Some would counter that the appearance of president/coach Flip Saunders would result in the chillier of chilled receptions, but it would be a valid expectation that Love’s presence would result in more than a few boos from a spate of fair weather Timberwolves fans in attendance.

The Timberwolves rank a deep, deep third place behind the Vikings and Twins in Minnesota, and the type of fans in attendance on a lovely July evening in one of America’s best cities probably aren’t deeply aware of the vicissitudes and complexities of Love’s career concerns and just how badly two different sets of front office helpers have biffed his time with the team. They just know that he wants out of their town, even while making eight figures a year to routinely miss the playoffs, and they’ll boo that. It’s understandable.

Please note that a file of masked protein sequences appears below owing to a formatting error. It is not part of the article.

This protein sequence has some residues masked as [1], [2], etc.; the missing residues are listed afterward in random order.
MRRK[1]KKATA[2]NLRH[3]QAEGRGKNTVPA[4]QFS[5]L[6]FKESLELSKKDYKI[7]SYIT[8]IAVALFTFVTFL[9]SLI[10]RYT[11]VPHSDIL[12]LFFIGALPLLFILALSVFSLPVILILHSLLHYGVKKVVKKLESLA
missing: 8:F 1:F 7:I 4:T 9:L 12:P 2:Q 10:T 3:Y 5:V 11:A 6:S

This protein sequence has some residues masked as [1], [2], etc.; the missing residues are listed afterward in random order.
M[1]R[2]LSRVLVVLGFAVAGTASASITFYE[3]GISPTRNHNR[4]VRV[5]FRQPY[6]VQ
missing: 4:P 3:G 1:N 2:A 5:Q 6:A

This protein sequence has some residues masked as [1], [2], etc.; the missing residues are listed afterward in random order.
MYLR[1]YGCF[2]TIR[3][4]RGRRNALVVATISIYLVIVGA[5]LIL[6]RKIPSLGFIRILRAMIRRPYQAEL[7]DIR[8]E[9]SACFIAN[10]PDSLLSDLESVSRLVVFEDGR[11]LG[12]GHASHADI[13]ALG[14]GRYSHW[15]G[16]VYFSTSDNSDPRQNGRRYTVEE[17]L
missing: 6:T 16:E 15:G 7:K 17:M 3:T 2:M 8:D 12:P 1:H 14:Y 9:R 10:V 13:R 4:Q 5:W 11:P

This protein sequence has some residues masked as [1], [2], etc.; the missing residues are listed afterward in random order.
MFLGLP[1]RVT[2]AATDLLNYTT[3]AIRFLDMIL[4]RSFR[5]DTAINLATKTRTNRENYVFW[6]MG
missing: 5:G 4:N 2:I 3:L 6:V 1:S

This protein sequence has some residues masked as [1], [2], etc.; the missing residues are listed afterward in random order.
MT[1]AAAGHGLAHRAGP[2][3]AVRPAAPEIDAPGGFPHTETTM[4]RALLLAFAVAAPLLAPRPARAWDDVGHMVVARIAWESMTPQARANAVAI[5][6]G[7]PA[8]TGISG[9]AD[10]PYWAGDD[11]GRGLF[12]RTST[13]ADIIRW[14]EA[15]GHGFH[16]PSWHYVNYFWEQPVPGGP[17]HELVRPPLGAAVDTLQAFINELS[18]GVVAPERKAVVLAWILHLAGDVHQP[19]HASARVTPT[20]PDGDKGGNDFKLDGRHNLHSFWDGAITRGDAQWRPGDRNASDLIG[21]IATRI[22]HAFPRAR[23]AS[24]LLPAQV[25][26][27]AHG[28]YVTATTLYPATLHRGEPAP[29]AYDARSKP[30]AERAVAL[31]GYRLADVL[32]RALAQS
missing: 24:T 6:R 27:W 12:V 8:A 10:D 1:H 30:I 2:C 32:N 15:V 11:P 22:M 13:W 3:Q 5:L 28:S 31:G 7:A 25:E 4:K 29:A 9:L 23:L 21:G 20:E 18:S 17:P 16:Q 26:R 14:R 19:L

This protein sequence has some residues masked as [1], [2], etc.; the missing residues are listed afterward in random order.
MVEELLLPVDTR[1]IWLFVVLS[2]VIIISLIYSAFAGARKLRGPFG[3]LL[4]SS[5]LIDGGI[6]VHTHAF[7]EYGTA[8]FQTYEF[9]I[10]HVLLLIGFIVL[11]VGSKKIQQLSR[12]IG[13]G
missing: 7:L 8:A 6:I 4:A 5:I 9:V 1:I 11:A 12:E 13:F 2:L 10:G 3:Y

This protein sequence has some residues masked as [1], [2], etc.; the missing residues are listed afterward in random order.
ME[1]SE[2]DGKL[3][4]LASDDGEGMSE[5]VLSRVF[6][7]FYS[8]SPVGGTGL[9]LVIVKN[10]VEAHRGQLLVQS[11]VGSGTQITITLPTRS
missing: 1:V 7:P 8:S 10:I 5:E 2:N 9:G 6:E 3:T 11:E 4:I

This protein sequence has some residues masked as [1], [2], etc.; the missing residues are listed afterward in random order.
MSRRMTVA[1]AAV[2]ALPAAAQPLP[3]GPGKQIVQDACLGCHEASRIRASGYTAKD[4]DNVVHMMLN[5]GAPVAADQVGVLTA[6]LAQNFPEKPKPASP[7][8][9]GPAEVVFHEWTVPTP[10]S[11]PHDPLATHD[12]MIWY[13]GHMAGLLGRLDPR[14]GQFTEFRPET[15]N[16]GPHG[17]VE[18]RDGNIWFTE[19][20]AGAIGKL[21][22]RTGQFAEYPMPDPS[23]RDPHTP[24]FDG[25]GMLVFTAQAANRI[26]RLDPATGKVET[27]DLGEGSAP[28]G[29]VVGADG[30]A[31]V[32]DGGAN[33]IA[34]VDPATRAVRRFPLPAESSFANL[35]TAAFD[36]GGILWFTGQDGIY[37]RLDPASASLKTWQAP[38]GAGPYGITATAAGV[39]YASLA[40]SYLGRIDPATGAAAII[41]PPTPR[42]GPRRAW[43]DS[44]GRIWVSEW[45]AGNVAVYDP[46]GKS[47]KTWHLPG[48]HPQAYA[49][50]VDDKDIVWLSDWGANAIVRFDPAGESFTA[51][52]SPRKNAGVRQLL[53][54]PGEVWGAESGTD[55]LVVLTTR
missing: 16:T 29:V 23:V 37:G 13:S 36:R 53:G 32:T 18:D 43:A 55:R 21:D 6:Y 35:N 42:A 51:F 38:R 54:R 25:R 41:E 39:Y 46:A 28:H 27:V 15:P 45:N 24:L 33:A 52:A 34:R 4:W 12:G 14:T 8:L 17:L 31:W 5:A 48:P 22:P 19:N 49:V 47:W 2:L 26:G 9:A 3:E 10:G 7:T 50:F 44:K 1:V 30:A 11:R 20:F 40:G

This is why it’s understandable that Love has decided not to represent the men’s basketball end of things at Target Field that night, and why the organizers would accept as much. And when you look at the Timberwolves’ transaction history, it is understandable why Love is pushing for a trade now, and why he’s looking to leave as a free agent in 2015 if no such trade comes about.

What’s less understandable is the way Saunders is handling this.

Unless something completely unexpected happens between now and the fall, Love will be a member of the Minnesota Timberwolves until at least next February’s trade deadline, and even possibly beyond that should the Wolves be competing for a playoff berth. Saunders thinks he can make this work, weirdly.